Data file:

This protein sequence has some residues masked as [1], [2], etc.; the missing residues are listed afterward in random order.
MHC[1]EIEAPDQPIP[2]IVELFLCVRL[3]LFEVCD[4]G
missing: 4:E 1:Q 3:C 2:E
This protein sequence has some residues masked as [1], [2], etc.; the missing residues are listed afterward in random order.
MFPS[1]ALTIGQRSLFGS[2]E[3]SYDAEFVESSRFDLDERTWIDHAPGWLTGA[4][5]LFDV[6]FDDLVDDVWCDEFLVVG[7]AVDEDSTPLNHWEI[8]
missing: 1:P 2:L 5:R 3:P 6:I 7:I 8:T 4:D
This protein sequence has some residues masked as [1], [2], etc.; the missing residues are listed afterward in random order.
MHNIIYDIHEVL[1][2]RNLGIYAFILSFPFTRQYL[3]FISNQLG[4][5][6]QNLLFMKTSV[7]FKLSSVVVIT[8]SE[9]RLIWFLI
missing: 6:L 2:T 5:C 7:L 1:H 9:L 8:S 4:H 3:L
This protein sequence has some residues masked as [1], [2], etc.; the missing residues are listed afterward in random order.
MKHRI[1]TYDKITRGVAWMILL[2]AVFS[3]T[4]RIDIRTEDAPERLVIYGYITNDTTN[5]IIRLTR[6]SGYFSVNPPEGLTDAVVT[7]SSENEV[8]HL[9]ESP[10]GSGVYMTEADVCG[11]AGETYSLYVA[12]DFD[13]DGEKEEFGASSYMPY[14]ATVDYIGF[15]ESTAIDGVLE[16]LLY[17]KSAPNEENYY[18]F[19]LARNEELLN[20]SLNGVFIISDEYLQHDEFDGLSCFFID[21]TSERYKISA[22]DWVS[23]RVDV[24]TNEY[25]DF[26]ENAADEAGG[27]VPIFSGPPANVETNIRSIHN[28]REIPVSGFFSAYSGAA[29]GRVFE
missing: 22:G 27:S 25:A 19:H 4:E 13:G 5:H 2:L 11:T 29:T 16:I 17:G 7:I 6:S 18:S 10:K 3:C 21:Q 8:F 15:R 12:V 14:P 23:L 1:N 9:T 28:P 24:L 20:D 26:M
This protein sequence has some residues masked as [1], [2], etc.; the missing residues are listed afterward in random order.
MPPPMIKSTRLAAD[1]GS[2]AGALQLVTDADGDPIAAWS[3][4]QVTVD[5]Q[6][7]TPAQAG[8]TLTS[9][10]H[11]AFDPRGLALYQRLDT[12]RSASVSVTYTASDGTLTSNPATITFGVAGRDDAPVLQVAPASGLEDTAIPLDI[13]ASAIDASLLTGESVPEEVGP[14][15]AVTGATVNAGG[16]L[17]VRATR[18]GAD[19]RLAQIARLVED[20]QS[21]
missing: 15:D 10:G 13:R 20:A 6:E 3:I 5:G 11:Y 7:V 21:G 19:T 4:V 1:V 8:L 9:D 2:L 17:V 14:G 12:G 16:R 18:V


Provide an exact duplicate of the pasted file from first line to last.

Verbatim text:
This protein sequence has some residues masked as [1], [2], etc.; the missing residues are listed afterward in random order.
MHC[1]EIEAPDQPIP[2]IVELFLCVRL[3]LFEVCD[4]G
missing: 4:E 1:Q 3:C 2:E
This protein sequence has some residues masked as [1], [2], etc.; the missing residues are listed afterward in random order.
MFPS[1]ALTIGQRSLFGS[2]E[3]SYDAEFVESSRFDLDERTWIDHAPGWLTGA[4][5]LFDV[6]FDDLVDDVWCDEFLVVG[7]AVDEDSTPLNHWEI[8]
missing: 1:P 2:L 5:R 3:P 6:I 7:I 8:T 4:D
This protein sequence has some residues masked as [1], [2], etc.; the missing residues are listed afterward in random order.
MHNIIYDIHEVL[1][2]RNLGIYAFILSFPFTRQYL[3]FISNQLG[4][5][6]QNLLFMKTSV[7]FKLSSVVVIT[8]SE[9]RLIWFLI
missing: 6:L 2:T 5:C 7:L 1:H 9:L 8:S 4:H 3:L
This protein sequence has some residues masked as [1], [2], etc.; the missing residues are listed afterward in random order.
MKHRI[1]TYDKITRGVAWMILL[2]AVFS[3]T[4]RIDIRTEDAPERLVIYGYITNDTTN[5]IIRLTR[6]SGYFSVNPPEGLTDAVVT[7]SSENEV[8]HL[9]ESP[10]GSGVYMTEADVCG[11]AGETYSLYVA[12]DFD[13]DGEKEEFGASSYMPY[14]ATVDYIGF[15]ESTAIDGVLE[16]LLY[17]KSAPNEENYY[18]F[19]LARNEELLN[20]SLNGVFIISDEYLQHDEFDGLSCFFID[21]TSERYKISA[22]DWVS[23]RVDV[24]TNEY[25]DF[26]ENAADEAGG[27]VPIFSGPPANVETNIRSIHN[28]REIPVSGFFSAYSGAA[29]GRVFE
missing: 22:G 27:S 25:A 19:H 4:E 13:G 5:H 2:L 11:T 29:T 16:I 17:G 7:I 6:S 18:S 10:K 3:C 21:Q 8:F 15:R 12:V 14:P 23:L 1:N 9:T 28:P 24:L 20:D 26:M
This protein sequence has some residues masked as [1], [2], etc.; the missing residues are listed afterward in random order.
MPPPMIKSTRLAAD[1]GS[2]AGALQLVTDADGDPIAAWS[3][4]QVTVD[5]Q[6][7]TPAQAG[8]TLTS[9][10]H[11]AFDPRGLALYQRLDT[12]RSASVSVTYTASDGTLTSNPATITFGVAGRDDAPVLQVAPASGLEDTAIPLDI[13]ASAIDASLLTGESVPEEVGP[14][15]AVTGATVNAGG[16]L[17]VRATR[18]GAD[19]RLAQIARLVED[20]QS[21]
missing: 15:D 10:G 13:R 20:A 6:E 3:I 5:G 11:Y 7:V 21:G 19:T 4:V 1:V 8:L 9:D 2:L 17:V 14:G 12:G 16:R 18:V